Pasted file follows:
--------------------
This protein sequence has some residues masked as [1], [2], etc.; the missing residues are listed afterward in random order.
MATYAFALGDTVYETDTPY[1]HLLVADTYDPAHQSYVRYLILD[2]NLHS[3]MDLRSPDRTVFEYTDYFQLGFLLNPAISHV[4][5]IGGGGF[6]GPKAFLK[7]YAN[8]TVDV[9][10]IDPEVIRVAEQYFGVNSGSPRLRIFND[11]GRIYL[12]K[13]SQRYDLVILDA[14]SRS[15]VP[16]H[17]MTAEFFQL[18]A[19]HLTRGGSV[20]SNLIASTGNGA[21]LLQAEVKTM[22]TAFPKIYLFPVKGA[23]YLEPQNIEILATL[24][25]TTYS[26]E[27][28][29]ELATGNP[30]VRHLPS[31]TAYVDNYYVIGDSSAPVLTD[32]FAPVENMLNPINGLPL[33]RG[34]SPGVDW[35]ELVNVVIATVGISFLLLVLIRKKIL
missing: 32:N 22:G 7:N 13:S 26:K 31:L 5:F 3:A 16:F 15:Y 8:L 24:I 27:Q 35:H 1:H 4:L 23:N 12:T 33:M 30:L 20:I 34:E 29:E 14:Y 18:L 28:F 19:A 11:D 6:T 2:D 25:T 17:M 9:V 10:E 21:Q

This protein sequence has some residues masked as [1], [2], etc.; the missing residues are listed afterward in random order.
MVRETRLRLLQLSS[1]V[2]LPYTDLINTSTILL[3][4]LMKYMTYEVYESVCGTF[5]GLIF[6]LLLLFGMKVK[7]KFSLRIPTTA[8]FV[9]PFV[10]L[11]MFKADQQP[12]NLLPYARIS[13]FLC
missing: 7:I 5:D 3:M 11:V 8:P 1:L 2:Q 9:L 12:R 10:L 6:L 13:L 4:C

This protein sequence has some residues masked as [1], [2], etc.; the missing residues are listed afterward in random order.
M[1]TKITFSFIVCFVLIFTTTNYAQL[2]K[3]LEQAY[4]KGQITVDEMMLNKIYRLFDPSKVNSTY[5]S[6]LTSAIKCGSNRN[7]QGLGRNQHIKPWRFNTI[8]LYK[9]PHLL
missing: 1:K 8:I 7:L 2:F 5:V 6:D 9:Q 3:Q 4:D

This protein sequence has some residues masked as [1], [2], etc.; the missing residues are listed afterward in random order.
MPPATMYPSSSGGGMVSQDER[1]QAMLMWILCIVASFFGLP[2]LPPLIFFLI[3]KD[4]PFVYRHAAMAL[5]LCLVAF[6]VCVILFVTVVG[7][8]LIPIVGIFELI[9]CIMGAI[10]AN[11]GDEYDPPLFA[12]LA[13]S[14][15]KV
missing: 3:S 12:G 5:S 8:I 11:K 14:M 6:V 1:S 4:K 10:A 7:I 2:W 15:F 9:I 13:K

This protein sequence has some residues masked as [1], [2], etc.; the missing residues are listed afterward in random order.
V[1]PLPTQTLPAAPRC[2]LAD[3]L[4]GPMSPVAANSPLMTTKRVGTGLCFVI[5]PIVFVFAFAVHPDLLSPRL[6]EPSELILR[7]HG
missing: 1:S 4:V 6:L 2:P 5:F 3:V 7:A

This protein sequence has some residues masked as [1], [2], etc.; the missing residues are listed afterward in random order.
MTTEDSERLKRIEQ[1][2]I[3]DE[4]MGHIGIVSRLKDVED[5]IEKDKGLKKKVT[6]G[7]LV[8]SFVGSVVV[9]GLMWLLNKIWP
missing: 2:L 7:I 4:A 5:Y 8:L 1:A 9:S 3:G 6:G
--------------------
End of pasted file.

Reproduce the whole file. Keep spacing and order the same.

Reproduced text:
This protein sequence has some residues masked as [1], [2], etc.; the missing residues are listed afterward in random order.
MATYAFALGDTVYETDTPY[1]HLLVADTYDPAHQSYVRYLILD[2]NLHS[3]MDLRSPDRTVFEYTDYFQLGFLLNPAISHV[4][5]IGGGGF[6]GPKAFLK[7]YAN[8]TVDV[9][10]IDPEVIRVAEQYFGVNSGSPRLRIFND[11]GRIYL[12]K[13]SQRYDLVILDA[14]SRS[15]VP[16]H[17]MTAEFFQL[18]A[19]HLTRGGSV[20]SNLIASTGNGA[21]LLQAEVKTM[22]TAFPKIYLFPVKGA[23]YLEPQNIEILATL[24][25]TTYS[26]E[27][28][29]ELATGNP[30]VRHLPS[31]TAYVDNYYVIGDSSAPVLTD[32]FAPVENMLNPINGLPL[33]RG[34]SPGVDW[35]ELVNVVIATVGISFLLLVLIRKKIL
missing: 32:N 22:G 7:N 13:S 26:K 31:L 5:F 3:A 16:F 15:Y 8:L 24:I 27:Q 35:H 1:H 4:L 23:N 12:T 33:M 30:L 20:I 34:E 29:E 14:Y 18:L 28:F 19:A 11:D 6:T 2:D 25:T 17:M 9:V 10:E 21:Q

This protein sequence has some residues masked as [1], [2], etc.; the missing residues are listed afterward in random order.
MVRETRLRLLQLSS[1]V[2]LPYTDLINTSTILL[3][4]LMKYMTYEVYESVCGTF[5]GLIF[6]LLLLFGMKVK[7]KFSLRIPTTA[8]FV[9]PFV[10]L[11]MFKADQQP[12]NLLPYARIS[13]FLC
missing: 7:I 5:D 3:M 11:V 8:P 1:L 2:Q 9:L 12:R 10:L 6:L 13:L 4:C

This protein sequence has some residues masked as [1], [2], etc.; the missing residues are listed afterward in random order.
M[1]TKITFSFIVCFVLIFTTTNYAQL[2]K[3]LEQAY[4]KGQITVDEMMLNKIYRLFDPSKVNSTY[5]S[6]LTSAIKCGSNRN[7]QGLGRNQHIKPWRFNTI[8]LYK[9]PHLL
missing: 1:K 8:I 7:L 2:F 5:V 6:D 9:Q 3:Q 4:D

This protein sequence has some residues masked as [1], [2], etc.; the missing residues are listed afterward in random order.
MPPATMYPSSSGGGMVSQDER[1]QAMLMWILCIVASFFGLP[2]LPPLIFFLI[3]KD[4]PFVYRHAAMAL[5]LCLVAF[6]VCVILFVTVVG[7][8]LIPIVGIFELI[9]CIMGAI[10]AN[11]GDEYDPPLFA[12]LA[13]S[14][15]KV
missing: 3:S 12:G 5:S 8:I 11:K 14:M 6:V 1:S 4:K 10:A 7:I 2:W 15:F 9:I 13:K

This protein sequence has some residues masked as [1], [2], etc.; the missing residues are listed afterward in random order.
V[1]PLPTQTLPAAPRC[2]LAD[3]L[4]GPMSPVAANSPLMTTKRVGTGLCFVI[5]PIVFVFAFAVHPDLLSPRL[6]EPSELILR[7]HG
missing: 1:S 4:V 6:L 2:P 5:F 3:V 7:A

This protein sequence has some residues masked as [1], [2], etc.; the missing residues are listed afterward in random order.
MTTEDSERLKRIEQ[1][2]I[3]DE[4]MGHIGIVSRLKDVED[5]IEKDKGLKKKVT[6]G[7]LV[8]SFVGSVVV[9]GLMWLLNKIWP
missing: 2:L 7:I 4:A 5:Y 8:L 1:A 9:S 3:G 6:G